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Harley-Davidson and the city man

Want your 100cc bike to look like a Harley-Davidson or a Ducati? Help is at hand...


AS THEY travel from Los Angeles to Nevada on their bikes, John Doe and Adam Horowitz, heroes of the 1992 film, `Roadside Prophets', demonstrate the American love for the speeding metal steed and the long road.

The bike is as much a hero as Mickey Rourke or Don Johnson in `Harley-Davidson and the Marlboro Man'. Arnold Schwarzenegger's machismo is manifest in the scenes of `Terminator II' where he rides a Harley-Davidson.

Harley-Davidson, one of the most popular bikes in the U.S., has become an icon of American love for freedom.

If you can't afford to ride a Harley from Des Moines to Mississippi, the next best thing would be to get your 100cc bike remodelled to look like the American brand and take the highway from Vallakadavu to Kovalam and feel the breeze blowing across the coast!

Visit any college campus in the city and you would find guys zipping up and down the road on their single cylinder machine. Remodelled bikes are a craze among youth.

And if you thought there weren't experts in the city to give your bike a whole new look, you are wrong; there are a few mechanics who have specialised in remodelling 100cc bikes so that they look like a Harley-Davidson or a Royal Enfield.

Says mechanic S. Dinesh, "Of the students who seek my services, many cannot afford all the required accessories. In such cases, we make do with what they can buy. And then there are others who are willing to shell out even Rs. 50,000 to improve the look of their two-wheelers."

Dinesh claims that he can not only alter the shape of a bike, but also convert an ordinary 100cc bike into a racing model. A time consuming process? You bet!

One of his clients won the Shanghumughom Beach Race (1998) and the Novice Race (Thrissur-2000), riding a 100cc bike converted into a racing model. "I accompany the participant to the races so that I am at hand if the machine develops a technical or mechanical snag. Remodelling bikes is not a highly profitable business, but the satisfaction and thrill of a client winning a race on a bike that I have worked on gives me a high," Dinesh says.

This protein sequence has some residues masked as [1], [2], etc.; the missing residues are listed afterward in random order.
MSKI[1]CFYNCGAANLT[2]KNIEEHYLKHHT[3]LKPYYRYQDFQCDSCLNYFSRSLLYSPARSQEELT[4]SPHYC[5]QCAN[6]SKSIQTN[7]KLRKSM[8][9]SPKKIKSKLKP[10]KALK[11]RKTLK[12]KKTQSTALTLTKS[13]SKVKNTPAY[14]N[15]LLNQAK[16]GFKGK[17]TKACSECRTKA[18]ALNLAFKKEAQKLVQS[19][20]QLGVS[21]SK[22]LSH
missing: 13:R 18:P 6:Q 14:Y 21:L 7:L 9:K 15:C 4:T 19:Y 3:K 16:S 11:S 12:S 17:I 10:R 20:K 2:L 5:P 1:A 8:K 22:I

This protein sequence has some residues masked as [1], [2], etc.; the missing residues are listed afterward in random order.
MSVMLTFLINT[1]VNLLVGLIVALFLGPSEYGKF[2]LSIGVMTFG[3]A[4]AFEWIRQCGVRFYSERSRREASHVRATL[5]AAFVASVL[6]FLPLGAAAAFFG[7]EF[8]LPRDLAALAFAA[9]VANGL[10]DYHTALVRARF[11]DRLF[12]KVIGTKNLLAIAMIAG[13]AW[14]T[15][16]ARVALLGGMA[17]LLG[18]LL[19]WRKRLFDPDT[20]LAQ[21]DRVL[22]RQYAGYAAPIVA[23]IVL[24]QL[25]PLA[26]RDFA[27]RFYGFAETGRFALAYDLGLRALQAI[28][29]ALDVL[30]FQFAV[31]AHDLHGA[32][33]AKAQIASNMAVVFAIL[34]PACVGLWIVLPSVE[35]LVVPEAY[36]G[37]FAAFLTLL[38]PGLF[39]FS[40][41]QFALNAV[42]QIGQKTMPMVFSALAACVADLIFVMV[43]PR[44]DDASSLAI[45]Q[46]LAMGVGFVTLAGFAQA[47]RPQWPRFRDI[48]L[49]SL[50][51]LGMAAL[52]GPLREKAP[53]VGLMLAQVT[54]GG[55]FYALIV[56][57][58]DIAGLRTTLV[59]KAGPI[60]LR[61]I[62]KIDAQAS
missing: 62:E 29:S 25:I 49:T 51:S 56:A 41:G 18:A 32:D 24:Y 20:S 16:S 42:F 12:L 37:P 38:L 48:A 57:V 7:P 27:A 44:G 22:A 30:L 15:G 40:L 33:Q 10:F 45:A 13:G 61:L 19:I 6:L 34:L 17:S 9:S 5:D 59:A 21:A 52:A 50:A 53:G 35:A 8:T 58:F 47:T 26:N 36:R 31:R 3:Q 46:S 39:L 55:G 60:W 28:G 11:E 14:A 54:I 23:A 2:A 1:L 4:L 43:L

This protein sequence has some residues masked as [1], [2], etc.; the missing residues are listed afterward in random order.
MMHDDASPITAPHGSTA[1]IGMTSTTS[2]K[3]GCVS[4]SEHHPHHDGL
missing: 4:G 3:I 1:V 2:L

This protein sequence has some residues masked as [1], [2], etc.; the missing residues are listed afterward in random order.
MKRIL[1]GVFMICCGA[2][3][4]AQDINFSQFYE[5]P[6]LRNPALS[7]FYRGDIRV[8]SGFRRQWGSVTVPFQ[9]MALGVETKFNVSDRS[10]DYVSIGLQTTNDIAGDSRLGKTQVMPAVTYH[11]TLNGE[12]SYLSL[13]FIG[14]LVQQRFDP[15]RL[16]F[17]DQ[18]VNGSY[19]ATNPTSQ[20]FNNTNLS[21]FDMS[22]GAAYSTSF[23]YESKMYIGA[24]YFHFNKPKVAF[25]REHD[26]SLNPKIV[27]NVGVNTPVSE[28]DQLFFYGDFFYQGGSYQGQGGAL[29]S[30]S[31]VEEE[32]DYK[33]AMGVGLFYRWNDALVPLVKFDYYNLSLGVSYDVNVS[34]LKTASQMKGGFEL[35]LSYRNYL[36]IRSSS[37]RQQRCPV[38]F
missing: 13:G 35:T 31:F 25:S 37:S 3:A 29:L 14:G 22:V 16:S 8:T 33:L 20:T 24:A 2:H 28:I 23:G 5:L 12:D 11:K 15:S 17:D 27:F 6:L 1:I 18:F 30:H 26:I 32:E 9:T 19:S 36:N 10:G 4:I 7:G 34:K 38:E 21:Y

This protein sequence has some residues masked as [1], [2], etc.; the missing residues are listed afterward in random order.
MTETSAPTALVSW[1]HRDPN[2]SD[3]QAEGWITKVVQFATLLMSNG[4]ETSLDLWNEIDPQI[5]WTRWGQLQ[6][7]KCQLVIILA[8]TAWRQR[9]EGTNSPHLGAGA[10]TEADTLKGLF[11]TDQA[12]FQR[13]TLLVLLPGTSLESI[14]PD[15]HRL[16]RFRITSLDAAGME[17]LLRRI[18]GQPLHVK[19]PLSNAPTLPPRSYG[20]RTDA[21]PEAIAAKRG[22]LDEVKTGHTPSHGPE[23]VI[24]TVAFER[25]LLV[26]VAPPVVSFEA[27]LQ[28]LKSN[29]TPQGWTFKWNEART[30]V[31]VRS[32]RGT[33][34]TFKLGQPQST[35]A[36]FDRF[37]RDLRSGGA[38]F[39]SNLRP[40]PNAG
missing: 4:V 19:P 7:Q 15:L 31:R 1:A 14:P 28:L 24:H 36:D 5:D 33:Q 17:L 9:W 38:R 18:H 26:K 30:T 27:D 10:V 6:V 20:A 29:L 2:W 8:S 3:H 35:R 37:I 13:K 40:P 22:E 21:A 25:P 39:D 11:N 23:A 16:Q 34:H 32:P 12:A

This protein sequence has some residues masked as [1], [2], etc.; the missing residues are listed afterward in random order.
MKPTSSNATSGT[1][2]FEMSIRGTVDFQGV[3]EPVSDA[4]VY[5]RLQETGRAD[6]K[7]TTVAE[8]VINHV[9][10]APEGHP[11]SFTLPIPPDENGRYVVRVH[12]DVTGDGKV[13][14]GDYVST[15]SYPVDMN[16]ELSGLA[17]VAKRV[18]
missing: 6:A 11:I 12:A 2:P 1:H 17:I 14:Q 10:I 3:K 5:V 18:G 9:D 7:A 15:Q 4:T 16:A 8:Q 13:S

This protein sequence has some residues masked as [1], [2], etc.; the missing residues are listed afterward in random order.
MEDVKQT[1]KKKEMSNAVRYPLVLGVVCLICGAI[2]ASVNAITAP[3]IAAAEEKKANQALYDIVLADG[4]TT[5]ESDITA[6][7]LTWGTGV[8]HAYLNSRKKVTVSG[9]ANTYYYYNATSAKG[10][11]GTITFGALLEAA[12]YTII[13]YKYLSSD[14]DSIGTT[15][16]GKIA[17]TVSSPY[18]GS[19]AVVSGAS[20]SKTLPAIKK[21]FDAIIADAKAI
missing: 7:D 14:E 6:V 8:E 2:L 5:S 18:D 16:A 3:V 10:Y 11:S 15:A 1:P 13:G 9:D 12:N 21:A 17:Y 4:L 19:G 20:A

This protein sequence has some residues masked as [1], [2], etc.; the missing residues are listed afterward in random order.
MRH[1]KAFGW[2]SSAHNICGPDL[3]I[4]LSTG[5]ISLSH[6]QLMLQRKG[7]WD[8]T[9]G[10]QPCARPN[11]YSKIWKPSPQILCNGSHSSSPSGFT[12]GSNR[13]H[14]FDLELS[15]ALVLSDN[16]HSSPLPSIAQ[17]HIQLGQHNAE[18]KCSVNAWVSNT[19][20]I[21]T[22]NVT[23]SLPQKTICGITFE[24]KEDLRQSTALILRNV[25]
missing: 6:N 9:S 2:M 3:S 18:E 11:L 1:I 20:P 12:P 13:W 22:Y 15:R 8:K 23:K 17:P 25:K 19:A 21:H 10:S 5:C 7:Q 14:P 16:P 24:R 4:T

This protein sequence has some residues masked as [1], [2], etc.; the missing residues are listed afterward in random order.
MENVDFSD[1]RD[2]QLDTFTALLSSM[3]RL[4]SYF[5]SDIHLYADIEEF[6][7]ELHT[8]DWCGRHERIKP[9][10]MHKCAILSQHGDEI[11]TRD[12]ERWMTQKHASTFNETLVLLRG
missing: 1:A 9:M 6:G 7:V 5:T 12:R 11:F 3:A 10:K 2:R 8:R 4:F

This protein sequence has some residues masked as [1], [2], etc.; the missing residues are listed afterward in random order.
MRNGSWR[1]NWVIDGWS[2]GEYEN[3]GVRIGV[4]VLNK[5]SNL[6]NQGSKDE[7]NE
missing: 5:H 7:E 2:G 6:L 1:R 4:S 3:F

Dinesh has remodelled over 300 bikes. People from as far as Kochi seek his services. "Every new assignment is a challenge and it's customer satisfaction that keeps me going," he says.


Mechanic P. Radhakrishnan has been remodelling bikes since the early 1980s. "Among the two-wheelers remodelled then were Yezdi, Bullet, Jawa and Lambretta; 100cc bikes had not yet entered the market."

Radhakrishnan says he has customers from places as far as Alappuzha and Kottayam and claims to have re-modelled around 300 bikes.

"Selling re-modelled bikes was big business till recently, and each vehicle used to fetch a profit of around Rs. 2,000. Of late, the demand for second-hand remodelled bikes has been low."

Radhakrishnan's brother, P. Madhu, who runs a workshop at Karamana, gets customers mostly from Kollam and Nagercoil. "Some of my clients have been willing to spend any amount to make their bikes look like the foreign brands."

To be remodelled into a Harley-Davidson, Enfield Bullet is the best bet, mechanics say. Bullets can be easily re-fashioned to look like Royal Enfields.

Bike enthusiasts in the city keep abreast of the latest developments in the field. Talk to one of them, and you feel like having met the hero of `Easy Rider'! "Do you know the differences between a Ducati and a Honda?" he would ask. "Do you know why Harleys, right from the E-heads of the early 1900s to the Twin cams of 1999, are superior?"

The biker would rate the FXR models higher than the Softails. He is aware of the changes in the brand from year to year, such as "the shift from 35mm to 39mm forks on XL and FX models and the change in the clutch actuation mechanism on Big Twins".

He would reel off the names of some of the classic bikes, "74FLHB Electra Glide, FLHS Electra Glide, Buell XI Lightning, FLSTF Fat Boy... ." Phew!

Rahul, a student of Mar Ivanios College, loves such exotic bikes and spent more than Rs. 10,000 to get his 100cc bike remodelled. " I wanted it to look totally different."

Manoj Kumar, a medical representative, always wanted to ride a dirt bike to college, but couldn't. When he got a job, he spent Rs. 25,000 to give his 100cc bike a new look. "But I don't go to work on my new-look bike. I use it only during leisure." E. A. Babu, Regional Transport Officer, says, "No legal issues are involved in remodelling vehicles, provided there is no violation of the specifications of the manufacturers. Minor alterations in the body are allowed. Nevertheless, the chassis or engine of the vehicle should not be changed."

Insurance companies insist that any alterations made on a vehicle should be brought to their notice and permission obtained. "Major changes made on the vehicle require payment of an additional amount," says an insurance officer.

BINU JOHNSON

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